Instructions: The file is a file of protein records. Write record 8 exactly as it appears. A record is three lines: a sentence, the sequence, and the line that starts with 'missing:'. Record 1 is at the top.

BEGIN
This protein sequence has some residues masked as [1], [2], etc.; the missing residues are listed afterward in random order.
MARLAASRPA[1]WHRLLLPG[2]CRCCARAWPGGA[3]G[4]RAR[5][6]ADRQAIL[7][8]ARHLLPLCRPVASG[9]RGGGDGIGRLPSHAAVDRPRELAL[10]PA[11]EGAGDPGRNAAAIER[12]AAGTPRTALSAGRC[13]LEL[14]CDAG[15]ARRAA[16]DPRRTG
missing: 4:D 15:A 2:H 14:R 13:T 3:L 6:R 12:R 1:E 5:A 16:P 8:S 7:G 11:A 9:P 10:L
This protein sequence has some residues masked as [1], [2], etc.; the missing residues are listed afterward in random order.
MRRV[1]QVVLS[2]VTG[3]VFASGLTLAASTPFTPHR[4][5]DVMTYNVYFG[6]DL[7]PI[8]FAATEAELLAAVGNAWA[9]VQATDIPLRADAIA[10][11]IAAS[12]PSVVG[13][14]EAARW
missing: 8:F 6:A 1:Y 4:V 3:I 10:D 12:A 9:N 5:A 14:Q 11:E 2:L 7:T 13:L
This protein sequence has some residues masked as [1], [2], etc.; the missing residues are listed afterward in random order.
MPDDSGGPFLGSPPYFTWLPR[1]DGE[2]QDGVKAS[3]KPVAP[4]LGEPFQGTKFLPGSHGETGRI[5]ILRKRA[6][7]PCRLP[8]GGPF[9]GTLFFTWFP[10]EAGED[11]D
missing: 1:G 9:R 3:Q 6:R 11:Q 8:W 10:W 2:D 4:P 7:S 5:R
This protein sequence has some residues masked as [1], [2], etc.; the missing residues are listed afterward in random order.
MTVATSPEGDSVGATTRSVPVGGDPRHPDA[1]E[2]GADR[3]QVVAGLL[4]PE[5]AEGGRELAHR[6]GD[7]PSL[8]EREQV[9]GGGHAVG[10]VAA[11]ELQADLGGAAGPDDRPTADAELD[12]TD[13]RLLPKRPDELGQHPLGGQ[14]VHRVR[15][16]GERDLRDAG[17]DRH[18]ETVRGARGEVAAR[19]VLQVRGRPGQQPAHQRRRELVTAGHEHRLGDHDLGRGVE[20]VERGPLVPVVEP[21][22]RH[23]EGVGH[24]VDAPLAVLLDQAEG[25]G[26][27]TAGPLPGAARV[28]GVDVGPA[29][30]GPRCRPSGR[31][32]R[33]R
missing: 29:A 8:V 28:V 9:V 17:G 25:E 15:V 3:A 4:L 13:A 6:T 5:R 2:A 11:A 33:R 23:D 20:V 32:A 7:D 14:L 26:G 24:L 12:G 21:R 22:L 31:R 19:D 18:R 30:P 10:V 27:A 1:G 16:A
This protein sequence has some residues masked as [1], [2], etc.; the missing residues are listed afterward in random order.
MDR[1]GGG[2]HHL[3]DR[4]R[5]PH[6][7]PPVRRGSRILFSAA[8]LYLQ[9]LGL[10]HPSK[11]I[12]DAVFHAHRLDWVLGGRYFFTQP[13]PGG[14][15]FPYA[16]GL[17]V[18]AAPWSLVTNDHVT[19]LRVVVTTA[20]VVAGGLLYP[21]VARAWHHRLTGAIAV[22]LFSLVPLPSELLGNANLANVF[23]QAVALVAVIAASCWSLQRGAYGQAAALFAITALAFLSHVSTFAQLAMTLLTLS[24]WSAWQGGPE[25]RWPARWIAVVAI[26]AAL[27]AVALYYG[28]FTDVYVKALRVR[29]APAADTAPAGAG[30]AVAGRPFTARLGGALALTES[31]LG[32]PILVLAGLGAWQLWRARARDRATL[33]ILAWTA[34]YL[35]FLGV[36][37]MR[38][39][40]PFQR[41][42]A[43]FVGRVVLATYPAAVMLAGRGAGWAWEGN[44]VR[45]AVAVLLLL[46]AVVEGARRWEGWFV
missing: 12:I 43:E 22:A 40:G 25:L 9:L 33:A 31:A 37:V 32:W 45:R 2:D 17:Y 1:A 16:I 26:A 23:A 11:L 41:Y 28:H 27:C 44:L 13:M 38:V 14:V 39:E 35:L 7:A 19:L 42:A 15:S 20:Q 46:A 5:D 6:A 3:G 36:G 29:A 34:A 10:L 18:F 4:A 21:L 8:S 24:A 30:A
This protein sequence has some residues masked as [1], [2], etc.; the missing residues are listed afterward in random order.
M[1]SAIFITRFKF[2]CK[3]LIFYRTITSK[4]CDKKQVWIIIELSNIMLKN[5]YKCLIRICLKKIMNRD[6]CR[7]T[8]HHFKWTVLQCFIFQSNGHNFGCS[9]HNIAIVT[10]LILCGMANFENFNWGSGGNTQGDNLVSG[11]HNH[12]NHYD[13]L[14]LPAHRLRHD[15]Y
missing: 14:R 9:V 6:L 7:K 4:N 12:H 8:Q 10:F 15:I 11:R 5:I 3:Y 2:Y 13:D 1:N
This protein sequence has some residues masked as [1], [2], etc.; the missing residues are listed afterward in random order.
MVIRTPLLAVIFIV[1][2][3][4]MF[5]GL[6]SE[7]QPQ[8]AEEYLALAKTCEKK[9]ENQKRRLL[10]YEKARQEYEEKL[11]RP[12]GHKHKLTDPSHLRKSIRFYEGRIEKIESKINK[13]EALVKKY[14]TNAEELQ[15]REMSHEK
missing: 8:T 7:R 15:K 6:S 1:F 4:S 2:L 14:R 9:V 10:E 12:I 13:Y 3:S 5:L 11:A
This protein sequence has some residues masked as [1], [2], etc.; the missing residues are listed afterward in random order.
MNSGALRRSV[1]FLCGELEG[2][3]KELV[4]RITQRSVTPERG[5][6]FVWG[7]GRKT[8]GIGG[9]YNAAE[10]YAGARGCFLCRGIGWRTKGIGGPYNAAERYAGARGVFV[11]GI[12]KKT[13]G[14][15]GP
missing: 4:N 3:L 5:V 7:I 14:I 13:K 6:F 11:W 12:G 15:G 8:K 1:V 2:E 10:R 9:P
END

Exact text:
This protein sequence has some residues masked as [1], [2], etc.; the missing residues are listed afterward in random order.
MNSGALRRSV[1]FLCGELEG[2][3]KELV[4]RITQRSVTPERG[5][6]FVWG[7]GRKT[8]GIGG[9]YNAAE[10]YAGARGCFLCRGIGWRTKGIGGPYNAAERYAGARGVFV[11]GI[12]KKT[13]G[14][15]GP
missing: 4:N 3:L 5:V 7:I 14:I 13:K 6:F 11:W 12:G 15:G 8:K 1:V 2:E 10:R 9:P